Stop Being Stupid; Just Say “Merry Christmas!”
Here is a dirty little secret; it is now more fun to say “Merry Christmas” as a Jewish person than it is for just about anybody else in America. Why? Because plainly saying “Merry Christmas” has become taboo in America. The irony to all non-Christians is obvious; we actually know the holidays you are referencing when you say “Happy Holidays” and it sounds so stupid to hear that well after the other “holiday” is over (that… or they are very eager for next year’s Festival of Lights).
“Merry Christmas” is a way to spread joy. While the time between the end of Thanksgiving and Christmas can get tiresome with ALL the Christmas music and festivities for the non-adherents, it is still a time where people tend to be happier and more joyful. Christmas, especially its current iteration, is all about spreading joy. From advent calendars and nutcracker plays, to presents and Christmas trees, the whole production leaves people with a sense of childlike wonder that is sorely missing from the other 11 months of the year. Merry Christmas is a great way to spread that joy by simply uttering two words.
However, the irony of it all is there is a significant portion of the American community (yes, we are still a community damnit) that feels uneasy whenever they hear “Merry Christmas.” Jewish people have no such trepidation. Jewish people represent a little less than 2% of the United States population. “Happy Holidays” is a phrase meant to not alienate Jewish people and, by only the slimmest of means, those that celebrate Kwanzaa (quick aside: if you are saying “Happy Holidays” so as to not alienate those that celebrate Kwanzaa, recognize that from all available studies, it is celebrated by fewer people than celebrate Hanukkah, AND a portion of those that celebrate Kwanzaa also celebrate Christmas).
For those keeping score at home, when you say “Happy Holidays” you are doing so in order to make the roughly 2% of people that celebrate either Hanukkah or Kwanzaa feel better (roughly 6 million Jews and 500,000 Kwanzaa celebrants). When you say “Merry Christmas” you are getting about three-quarters of Americans you come across on any particular day (240 million Christians out of 325.7 million Americans=73.69%). Yes, has this country evolved in a manner so as to not alienate minorities? Yup. Has this been a good thing for the most part? Sure. But the adverse is also true; in order to placate the 2%, you are taking joy away from almost 75% of the country. You know what you call people that go out of their way to steal joy from others? Jerks… Or actually… around Christmas time, there is a better word for it; Grinches!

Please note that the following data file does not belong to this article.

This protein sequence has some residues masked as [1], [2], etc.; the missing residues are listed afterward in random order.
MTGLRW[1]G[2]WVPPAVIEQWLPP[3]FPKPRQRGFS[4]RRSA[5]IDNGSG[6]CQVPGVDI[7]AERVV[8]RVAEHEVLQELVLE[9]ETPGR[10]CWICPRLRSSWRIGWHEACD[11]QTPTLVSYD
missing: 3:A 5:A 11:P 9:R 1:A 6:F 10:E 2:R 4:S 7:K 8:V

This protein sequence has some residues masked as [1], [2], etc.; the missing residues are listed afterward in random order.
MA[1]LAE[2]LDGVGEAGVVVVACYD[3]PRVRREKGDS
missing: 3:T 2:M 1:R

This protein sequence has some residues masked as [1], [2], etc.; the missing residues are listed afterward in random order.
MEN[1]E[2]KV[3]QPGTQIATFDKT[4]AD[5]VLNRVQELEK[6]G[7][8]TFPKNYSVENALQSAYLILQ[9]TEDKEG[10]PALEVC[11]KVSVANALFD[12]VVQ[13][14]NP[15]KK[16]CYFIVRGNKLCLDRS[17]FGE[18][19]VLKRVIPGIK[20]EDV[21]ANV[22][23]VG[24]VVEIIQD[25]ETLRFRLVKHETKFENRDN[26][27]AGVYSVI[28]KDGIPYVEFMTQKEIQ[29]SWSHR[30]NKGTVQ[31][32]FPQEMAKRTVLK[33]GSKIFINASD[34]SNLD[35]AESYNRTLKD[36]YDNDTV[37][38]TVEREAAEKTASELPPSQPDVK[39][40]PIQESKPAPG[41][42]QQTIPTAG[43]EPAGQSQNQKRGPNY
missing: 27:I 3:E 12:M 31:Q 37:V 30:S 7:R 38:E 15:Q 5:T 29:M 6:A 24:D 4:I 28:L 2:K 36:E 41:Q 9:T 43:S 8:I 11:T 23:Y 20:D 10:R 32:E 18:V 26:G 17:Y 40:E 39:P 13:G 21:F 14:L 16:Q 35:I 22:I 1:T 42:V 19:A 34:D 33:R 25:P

So stop being a Grinch! Jew, Gentile, Atheist… just say Merry Christmas. Hanukkah is a wonderful holiday about war, attempted revolution, pig slaughter, and sure, some random thing about oil and whatnot. Jolly Ol’ Saint Nick came into the American mainstream as well during
Just say Merry Christmas. This should not be taboo. America is a Christian nation. It is a wonderful Christian nation that lets you practice whatever religion you want. It is still the freest, most prosperous, and egalitarian country in the world (if you dare point out a Scandinavian country, please check their demographics). The only reason America evolved to this wonderful point is thanks to Judeo-Christian values. When you say “Merry Christmas,” you are alluding to the greatness of America. When you say “Merry Christmas,” it evokes the modern-day image of Santa Claus; created by a staunch abolitionist in a war that paved the way for the end of slavery. Merry Christmas is what every American of every faith should utter. It is a way to say, “G-d bless America (and down with the Confederacy).” For those still offended by “Merry Christmas,” please hear “Down with the Confederacy” instead. That is probably much enjoyable and should a smile on your face. So the only thing left to say is, Merry Christmas ya